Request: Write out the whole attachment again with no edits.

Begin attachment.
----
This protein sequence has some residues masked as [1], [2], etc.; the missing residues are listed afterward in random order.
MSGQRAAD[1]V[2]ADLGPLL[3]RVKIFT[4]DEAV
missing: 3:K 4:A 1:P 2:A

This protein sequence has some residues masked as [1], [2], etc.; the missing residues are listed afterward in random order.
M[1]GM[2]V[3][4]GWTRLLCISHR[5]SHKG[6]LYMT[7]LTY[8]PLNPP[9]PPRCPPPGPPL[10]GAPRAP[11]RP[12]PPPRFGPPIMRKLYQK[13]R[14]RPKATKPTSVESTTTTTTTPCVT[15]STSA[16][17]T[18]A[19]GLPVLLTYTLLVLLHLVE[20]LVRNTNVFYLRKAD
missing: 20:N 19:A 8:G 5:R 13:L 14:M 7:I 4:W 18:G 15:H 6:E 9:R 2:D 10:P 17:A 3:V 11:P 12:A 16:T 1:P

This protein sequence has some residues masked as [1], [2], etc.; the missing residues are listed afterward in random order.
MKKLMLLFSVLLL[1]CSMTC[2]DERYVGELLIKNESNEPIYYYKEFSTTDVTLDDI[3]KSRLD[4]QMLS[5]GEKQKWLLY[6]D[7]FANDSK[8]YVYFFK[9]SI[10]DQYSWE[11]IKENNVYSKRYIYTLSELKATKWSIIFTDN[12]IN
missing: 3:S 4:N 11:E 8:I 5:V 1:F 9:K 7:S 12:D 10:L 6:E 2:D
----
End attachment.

This protein sequence has some residues masked as [1], [2], etc.; the missing residues are listed afterward in random order.
MSGQRAAD[1]V[2]ADLGPLL[3]RVKIFT[4]DEAV
missing: 3:K 4:A 1:P 2:A

This protein sequence has some residues masked as [1], [2], etc.; the missing residues are listed afterward in random order.
M[1]GM[2]V[3][4]GWTRLLCISHR[5]SHKG[6]LYMT[7]LTY[8]PLNPP[9]PPRCPPPGPPL[10]GAPRAP[11]RP[12]PPPRFGPPIMRKLYQK[13]R[14]RPKATKPTSVESTTTTTTTPCVT[15]STSA[16][17]T[18]A[19]GLPVLLTYTLLVLLHLVE[20]LVRNTNVFYLRKAD
missing: 20:N 19:A 8:G 5:R 13:L 14:M 7:I 4:W 18:G 15:H 6:E 9:R 2:D 10:P 17:A 3:V 11:P 12:A 16:T 1:P

This protein sequence has some residues masked as [1], [2], etc.; the missing residues are listed afterward in random order.
MKKLMLLFSVLLL[1]CSMTC[2]DERYVGELLIKNESNEPIYYYKEFSTTDVTLDDI[3]KSRLD[4]QMLS[5]GEKQKWLLY[6]D[7]FANDSK[8]YVYFFK[9]SI[10]DQYSWE[11]IKENNVYSKRYIYTLSELKATKWSIIFTDN[12]IN
missing: 3:S 4:N 11:E 8:I 5:V 1:F 9:K 7:S 12:D 10:L 6:E 2:D